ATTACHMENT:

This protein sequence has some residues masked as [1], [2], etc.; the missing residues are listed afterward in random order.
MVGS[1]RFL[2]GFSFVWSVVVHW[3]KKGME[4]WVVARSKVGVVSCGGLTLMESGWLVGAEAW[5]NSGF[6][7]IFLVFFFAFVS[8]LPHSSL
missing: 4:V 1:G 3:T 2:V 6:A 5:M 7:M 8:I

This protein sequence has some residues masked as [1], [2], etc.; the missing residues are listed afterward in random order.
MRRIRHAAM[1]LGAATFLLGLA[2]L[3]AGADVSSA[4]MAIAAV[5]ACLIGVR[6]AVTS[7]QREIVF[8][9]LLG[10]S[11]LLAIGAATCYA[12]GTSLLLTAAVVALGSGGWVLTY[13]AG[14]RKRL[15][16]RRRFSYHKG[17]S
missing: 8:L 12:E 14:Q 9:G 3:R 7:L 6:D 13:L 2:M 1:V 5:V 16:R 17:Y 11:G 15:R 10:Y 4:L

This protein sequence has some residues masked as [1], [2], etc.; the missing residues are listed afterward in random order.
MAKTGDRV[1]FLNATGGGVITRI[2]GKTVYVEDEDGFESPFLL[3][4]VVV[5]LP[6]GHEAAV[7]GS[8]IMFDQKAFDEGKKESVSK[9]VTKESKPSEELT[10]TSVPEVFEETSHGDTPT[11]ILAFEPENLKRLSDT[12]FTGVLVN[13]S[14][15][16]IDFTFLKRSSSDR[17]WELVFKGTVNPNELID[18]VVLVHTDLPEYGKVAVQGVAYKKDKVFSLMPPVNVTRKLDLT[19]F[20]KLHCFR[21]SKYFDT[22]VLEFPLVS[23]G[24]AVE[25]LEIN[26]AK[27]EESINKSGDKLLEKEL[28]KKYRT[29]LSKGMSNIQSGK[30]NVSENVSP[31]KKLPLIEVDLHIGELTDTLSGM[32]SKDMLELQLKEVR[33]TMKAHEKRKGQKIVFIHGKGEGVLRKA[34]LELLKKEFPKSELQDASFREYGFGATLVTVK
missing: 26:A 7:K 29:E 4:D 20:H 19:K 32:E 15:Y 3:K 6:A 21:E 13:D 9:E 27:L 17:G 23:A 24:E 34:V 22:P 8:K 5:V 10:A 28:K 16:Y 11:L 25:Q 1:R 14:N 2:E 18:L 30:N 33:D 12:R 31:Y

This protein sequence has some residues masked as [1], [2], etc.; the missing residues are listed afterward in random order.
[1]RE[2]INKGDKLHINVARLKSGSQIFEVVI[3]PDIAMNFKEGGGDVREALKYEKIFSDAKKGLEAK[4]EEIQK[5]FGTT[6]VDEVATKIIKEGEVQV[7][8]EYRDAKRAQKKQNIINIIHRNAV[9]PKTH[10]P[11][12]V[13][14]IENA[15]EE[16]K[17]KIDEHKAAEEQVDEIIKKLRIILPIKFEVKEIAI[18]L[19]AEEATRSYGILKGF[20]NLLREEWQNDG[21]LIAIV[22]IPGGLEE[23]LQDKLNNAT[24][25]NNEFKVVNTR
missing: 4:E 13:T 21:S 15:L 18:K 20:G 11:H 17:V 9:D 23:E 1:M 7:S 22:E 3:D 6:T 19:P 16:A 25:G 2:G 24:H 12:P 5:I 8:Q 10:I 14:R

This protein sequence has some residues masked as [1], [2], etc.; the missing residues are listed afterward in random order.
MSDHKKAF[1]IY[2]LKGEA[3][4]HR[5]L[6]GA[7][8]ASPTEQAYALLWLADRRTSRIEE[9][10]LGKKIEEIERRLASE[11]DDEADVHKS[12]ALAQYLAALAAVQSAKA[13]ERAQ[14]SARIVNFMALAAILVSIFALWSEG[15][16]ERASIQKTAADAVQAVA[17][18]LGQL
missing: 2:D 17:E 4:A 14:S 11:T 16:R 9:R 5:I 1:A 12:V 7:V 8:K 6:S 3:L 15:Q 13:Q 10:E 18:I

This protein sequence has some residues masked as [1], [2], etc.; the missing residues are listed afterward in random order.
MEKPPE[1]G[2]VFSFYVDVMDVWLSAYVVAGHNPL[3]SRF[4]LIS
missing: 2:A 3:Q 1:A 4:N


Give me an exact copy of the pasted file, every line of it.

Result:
This protein sequence has some residues masked as [1], [2], etc.; the missing residues are listed afterward in random order.
MVGS[1]RFL[2]GFSFVWSVVVHW[3]KKGME[4]WVVARSKVGVVSCGGLTLMESGWLVGAEAW[5]NSGF[6][7]IFLVFFFAFVS[8]LPHSSL
missing: 4:V 1:G 3:T 2:V 6:A 5:M 7:M 8:I

This protein sequence has some residues masked as [1], [2], etc.; the missing residues are listed afterward in random order.
MRRIRHAAM[1]LGAATFLLGLA[2]L[3]AGADVSSA[4]MAIAAV[5]ACLIGVR[6]AVTS[7]QREIVF[8][9]LLG[10]S[11]LLAIGAATCYA[12]GTSLLLTAAVVALGSGGWVLTY[13]AG[14]RKRL[15][16]RRRFSYHKG[17]S
missing: 8:L 12:E 14:Q 9:G 3:R 7:L 6:D 13:L 2:M 1:V 5:V 16:R 17:Y 11:G 15:R 10:Y 4:L

This protein sequence has some residues masked as [1], [2], etc.; the missing residues are listed afterward in random order.
MAKTGDRV[1]FLNATGGGVITRI[2]GKTVYVEDEDGFESPFLL[3][4]VVV[5]LP[6]GHEAAV[7]GS[8]IMFDQKAFDEGKKESVSK[9]VTKESKPSEELT[10]TSVPEVFEETSHGDTPT[11]ILAFEPENLKRLSDT[12]FTGVLVN[13]S[14][15][16]IDFTFLKRSSSDR[17]WELVFKGTVNPNELID[18]VVLVHTDLPEYGKVAVQGVAYKKDKVFSLMPPVNVTRKLDLT[19]F[20]KLHCFR[21]SKYFDT[22]VLEFPLVS[23]G[24]AVE[25]LEIN[26]AK[27]EESINKSGDKLLEKEL[28]KKYRT[29]LSKGMSNIQSGK[30]NVSENVSP[31]KKLPLIEVDLHIGELTDTLSGM[32]SKDMLELQLKEVR[33]TMKAHEKRKGQKIVFIHGKGEGVLRKA[34]LELLKKEFPKSELQDASFREYGFGATLVTVK
missing: 26:A 7:K 29:E 4:D 20:H 19:K 32:E 15:Y 3:K 6:A 21:E 13:D 9:E 27:L 17:G 23:A 24:E 34:V 22:P 8:K 5:V 10:A 28:K 16:Y 11:L 25:Q 1:R 14:N 2:E 18:L 30:N 33:D 12:R 31:Y

This protein sequence has some residues masked as [1], [2], etc.; the missing residues are listed afterward in random order.
[1]RE[2]INKGDKLHINVARLKSGSQIFEVVI[3]PDIAMNFKEGGGDVREALKYEKIFSDAKKGLEAK[4]EEIQK[5]FGTT[6]VDEVATKIIKEGEVQV[7][8]EYRDAKRAQKKQNIINIIHRNAV[9]PKTH[10]P[11][12]V[13][14]IENA[15]EE[16]K[17]KIDEHKAAEEQVDEIIKKLRIILPIKFEVKEIAI[18]L[19]AEEATRSYGILKGF[20]NLLREEWQNDG[21]LIAIV[22]IPGGLEE[23]LQDKLNNAT[24][25]NNEFKVVNTR
missing: 4:E 13:T 21:S 15:L 18:K 20:G 11:H 17:V 9:D 23:E 1:M 7:S 22:E 3:D 6:T 19:P 16:A 25:G 2:G 24:H 12:P 5:I 8:Q 10:I 14:R

This protein sequence has some residues masked as [1], [2], etc.; the missing residues are listed afterward in random order.
MSDHKKAF[1]IY[2]LKGEA[3][4]HR[5]L[6]GA[7][8]ASPTEQAYALLWLADRRTSRIEE[9][10]LGKKIEEIERRLASE[11]DDEADVHKS[12]ALAQYLAALAAVQSAKA[13]ERAQ[14]SARIVNFMALAAILVSIFALWSEG[15][16]ERASIQKTAADAVQAVA[17][18]LGQL
missing: 2:D 17:E 4:A 14:S 11:T 16:R 9:R 5:I 1:A 12:V 7:V 8:K 6:S 3:L 15:Q 13:Q 10:E 18:I

This protein sequence has some residues masked as [1], [2], etc.; the missing residues are listed afterward in random order.
MEKPPE[1]G[2]VFSFYVDVMDVWLSAYVVAGHNPL[3]SRF[4]LIS
missing: 2:A 3:Q 1:A 4:N